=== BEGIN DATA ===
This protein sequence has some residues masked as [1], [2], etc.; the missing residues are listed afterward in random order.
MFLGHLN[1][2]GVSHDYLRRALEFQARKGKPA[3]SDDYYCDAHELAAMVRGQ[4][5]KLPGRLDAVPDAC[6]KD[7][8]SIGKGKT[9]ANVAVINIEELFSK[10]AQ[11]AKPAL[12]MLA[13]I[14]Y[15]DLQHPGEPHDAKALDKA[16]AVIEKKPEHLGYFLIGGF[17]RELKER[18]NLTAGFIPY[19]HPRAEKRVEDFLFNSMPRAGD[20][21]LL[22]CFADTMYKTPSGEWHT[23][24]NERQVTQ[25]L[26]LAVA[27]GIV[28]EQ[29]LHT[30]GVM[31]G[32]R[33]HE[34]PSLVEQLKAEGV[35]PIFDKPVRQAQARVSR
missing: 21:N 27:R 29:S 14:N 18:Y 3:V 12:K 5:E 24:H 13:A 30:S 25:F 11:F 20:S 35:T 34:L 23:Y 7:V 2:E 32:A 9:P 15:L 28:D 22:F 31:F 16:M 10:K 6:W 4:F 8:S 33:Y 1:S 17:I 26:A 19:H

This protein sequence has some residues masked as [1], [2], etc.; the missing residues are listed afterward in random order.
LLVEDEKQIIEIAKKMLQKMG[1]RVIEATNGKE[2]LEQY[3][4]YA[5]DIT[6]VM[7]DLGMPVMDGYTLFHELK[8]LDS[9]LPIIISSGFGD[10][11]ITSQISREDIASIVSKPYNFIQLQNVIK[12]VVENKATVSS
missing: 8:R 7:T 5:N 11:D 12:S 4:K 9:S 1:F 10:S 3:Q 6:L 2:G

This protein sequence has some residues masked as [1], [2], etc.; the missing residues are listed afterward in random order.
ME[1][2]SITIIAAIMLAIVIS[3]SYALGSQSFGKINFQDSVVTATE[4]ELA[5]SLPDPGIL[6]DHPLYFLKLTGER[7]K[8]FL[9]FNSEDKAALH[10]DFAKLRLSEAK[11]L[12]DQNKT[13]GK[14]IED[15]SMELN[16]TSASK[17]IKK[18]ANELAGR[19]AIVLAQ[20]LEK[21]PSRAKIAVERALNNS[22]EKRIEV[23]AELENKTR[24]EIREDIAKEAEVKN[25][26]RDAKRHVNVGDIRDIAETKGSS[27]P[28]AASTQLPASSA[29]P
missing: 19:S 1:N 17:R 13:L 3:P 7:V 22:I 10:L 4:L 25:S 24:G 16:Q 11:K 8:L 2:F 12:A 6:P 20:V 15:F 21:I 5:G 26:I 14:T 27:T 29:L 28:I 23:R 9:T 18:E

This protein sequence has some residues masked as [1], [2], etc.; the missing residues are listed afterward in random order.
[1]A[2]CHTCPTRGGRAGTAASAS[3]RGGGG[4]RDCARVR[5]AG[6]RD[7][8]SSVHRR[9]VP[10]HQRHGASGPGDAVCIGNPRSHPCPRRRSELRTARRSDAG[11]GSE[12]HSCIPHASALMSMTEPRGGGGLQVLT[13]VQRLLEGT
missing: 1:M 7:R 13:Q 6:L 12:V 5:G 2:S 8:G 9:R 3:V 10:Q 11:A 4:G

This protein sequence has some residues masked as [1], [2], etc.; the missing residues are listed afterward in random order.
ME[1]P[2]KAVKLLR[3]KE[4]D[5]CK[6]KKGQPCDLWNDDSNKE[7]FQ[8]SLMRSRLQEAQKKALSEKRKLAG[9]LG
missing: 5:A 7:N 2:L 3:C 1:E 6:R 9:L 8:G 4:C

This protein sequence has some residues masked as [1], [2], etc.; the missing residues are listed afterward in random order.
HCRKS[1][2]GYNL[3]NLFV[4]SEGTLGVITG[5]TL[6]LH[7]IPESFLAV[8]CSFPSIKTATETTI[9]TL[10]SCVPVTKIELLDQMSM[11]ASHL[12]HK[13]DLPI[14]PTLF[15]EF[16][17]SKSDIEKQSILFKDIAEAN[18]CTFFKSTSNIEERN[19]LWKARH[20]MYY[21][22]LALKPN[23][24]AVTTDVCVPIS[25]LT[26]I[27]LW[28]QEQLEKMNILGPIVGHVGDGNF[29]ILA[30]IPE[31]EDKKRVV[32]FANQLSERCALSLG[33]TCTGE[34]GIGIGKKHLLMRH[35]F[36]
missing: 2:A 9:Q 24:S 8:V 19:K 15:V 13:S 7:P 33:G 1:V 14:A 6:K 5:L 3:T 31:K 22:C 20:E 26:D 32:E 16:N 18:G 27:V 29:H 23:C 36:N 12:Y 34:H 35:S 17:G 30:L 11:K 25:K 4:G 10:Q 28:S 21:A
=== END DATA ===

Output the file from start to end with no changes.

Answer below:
This protein sequence has some residues masked as [1], [2], etc.; the missing residues are listed afterward in random order.
MFLGHLN[1][2]GVSHDYLRRALEFQARKGKPA[3]SDDYYCDAHELAAMVRGQ[4][5]KLPGRLDAVPDAC[6]KD[7][8]SIGKGKT[9]ANVAVINIEELFSK[10]AQ[11]AKPAL[12]MLA[13]I[14]Y[15]DLQHPGEPHDAKALDKA[16]AVIEKKPEHLGYFLIGGF[17]RELKER[18]NLTAGFIPY[19]HPRAEKRVEDFLFNSMPRAGD[20][21]LL[22]CFADTMYKTPSGEWHT[23][24]NERQVTQ[25]L[26]LAVA[27]GIV[28]EQ[29]LHT[30]GVM[31]G[32]R[33]HE[34]PSLVEQLKAEGV[35]PIFDKPVRQAQARVSR
missing: 21:N 27:R 29:S 14:N 18:Y 3:V 12:K 5:E 24:H 13:A 30:S 25:F 11:F 20:S 35:T 34:L 23:Y 7:V 2:E 32:A 9:P 15:L 28:D 22:F 31:F 16:M 10:K 6:W 4:F 8:S 33:Y 1:S 17:I 26:A 19:H

This protein sequence has some residues masked as [1], [2], etc.; the missing residues are listed afterward in random order.
LLVEDEKQIIEIAKKMLQKMG[1]RVIEATNGKE[2]LEQY[3][4]YA[5]DIT[6]VM[7]DLGMPVMDGYTLFHELK[8]LDS[9]LPIIISSGFGD[10][11]ITSQISREDIASIVSKPYNFIQLQNVIK[12]VVENKATVSS
missing: 8:R 7:T 5:N 11:D 12:S 4:K 9:S 1:F 10:S 3:Q 6:L 2:G

This protein sequence has some residues masked as [1], [2], etc.; the missing residues are listed afterward in random order.
ME[1][2]SITIIAAIMLAIVIS[3]SYALGSQSFGKINFQDSVVTATE[4]ELA[5]SLPDPGIL[6]DHPLYFLKLTGER[7]K[8]FL[9]FNSEDKAALH[10]DFAKLRLSEAK[11]L[12]DQNKT[13]GK[14]IED[15]SMELN[16]TSASK[17]IKK[18]ANELAGR[19]AIVLAQ[20]LEK[21]PSRAKIAVERALNNS[22]EKRIEV[23]AELENKTR[24]EIREDIAKEAEVKN[25][26]RDAKRHVNVGDIRDIAETKGSS[27]P[28]AASTQLPASSA[29]P
missing: 19:S 1:N 17:R 13:L 3:P 7:V 22:I 10:L 4:L 25:S 24:G 16:Q 11:K 8:L 2:F 12:A 6:P 20:V 15:F 21:I 5:G 26:I 14:T 27:T 29:L 28:I 23:R 9:T 18:E

This protein sequence has some residues masked as [1], [2], etc.; the missing residues are listed afterward in random order.
[1]A[2]CHTCPTRGGRAGTAASAS[3]RGGGG[4]RDCARVR[5]AG[6]RD[7][8]SSVHRR[9]VP[10]HQRHGASGPGDAVCIGNPRSHPCPRRRSELRTARRSDAG[11]GSE[12]HSCIPHASALMSMTEPRGGGGLQVLT[13]VQRLLEGT
missing: 1:M 7:R 13:Q 6:L 12:V 5:G 2:S 8:G 9:R 3:V 10:Q 11:A 4:G

This protein sequence has some residues masked as [1], [2], etc.; the missing residues are listed afterward in random order.
ME[1]P[2]KAVKLLR[3]KE[4]D[5]CK[6]KKGQPCDLWNDDSNKE[7]FQ[8]SLMRSRLQEAQKKALSEKRKLAG[9]LG
missing: 5:A 7:N 2:L 3:C 1:E 6:R 9:L 8:G 4:C

This protein sequence has some residues masked as [1], [2], etc.; the missing residues are listed afterward in random order.
HCRKS[1][2]GYNL[3]NLFV[4]SEGTLGVITG[5]TL[6]LH[7]IPESFLAV[8]CSFPSIKTATETTI[9]TL[10]SCVPVTKIELLDQMSM[11]ASHL[12]HK[13]DLPI[14]PTLF[15]EF[16][17]SKSDIEKQSILFKDIAEAN[18]CTFFKSTSNIEERN[19]LWKARH[20]MYY[21][22]LALKPN[23][24]AVTTDVCVPIS[25]LT[26]I[27]LW[28]QEQLEKMNILGPIVGHVGDGNF[29]ILA[30]IPE[31]EDKKRVV[32]FANQLSERCALSLG[33]TCTGE[34]GIGIGKKHLLMRH[35]F[36]
missing: 2:A 9:Q 24:S 8:V 19:K 15:V 13:S 7:P 33:G 1:V 14:A 6:K 5:L 3:T 31:K 22:C 20:E 26:D 32:E 16:N 18:G 27:V 29:H 23:C 36:N 12:Y 34:H 35:S 17:G 30:L 11:K 25:K 4:G 10:Q 28:S 21:A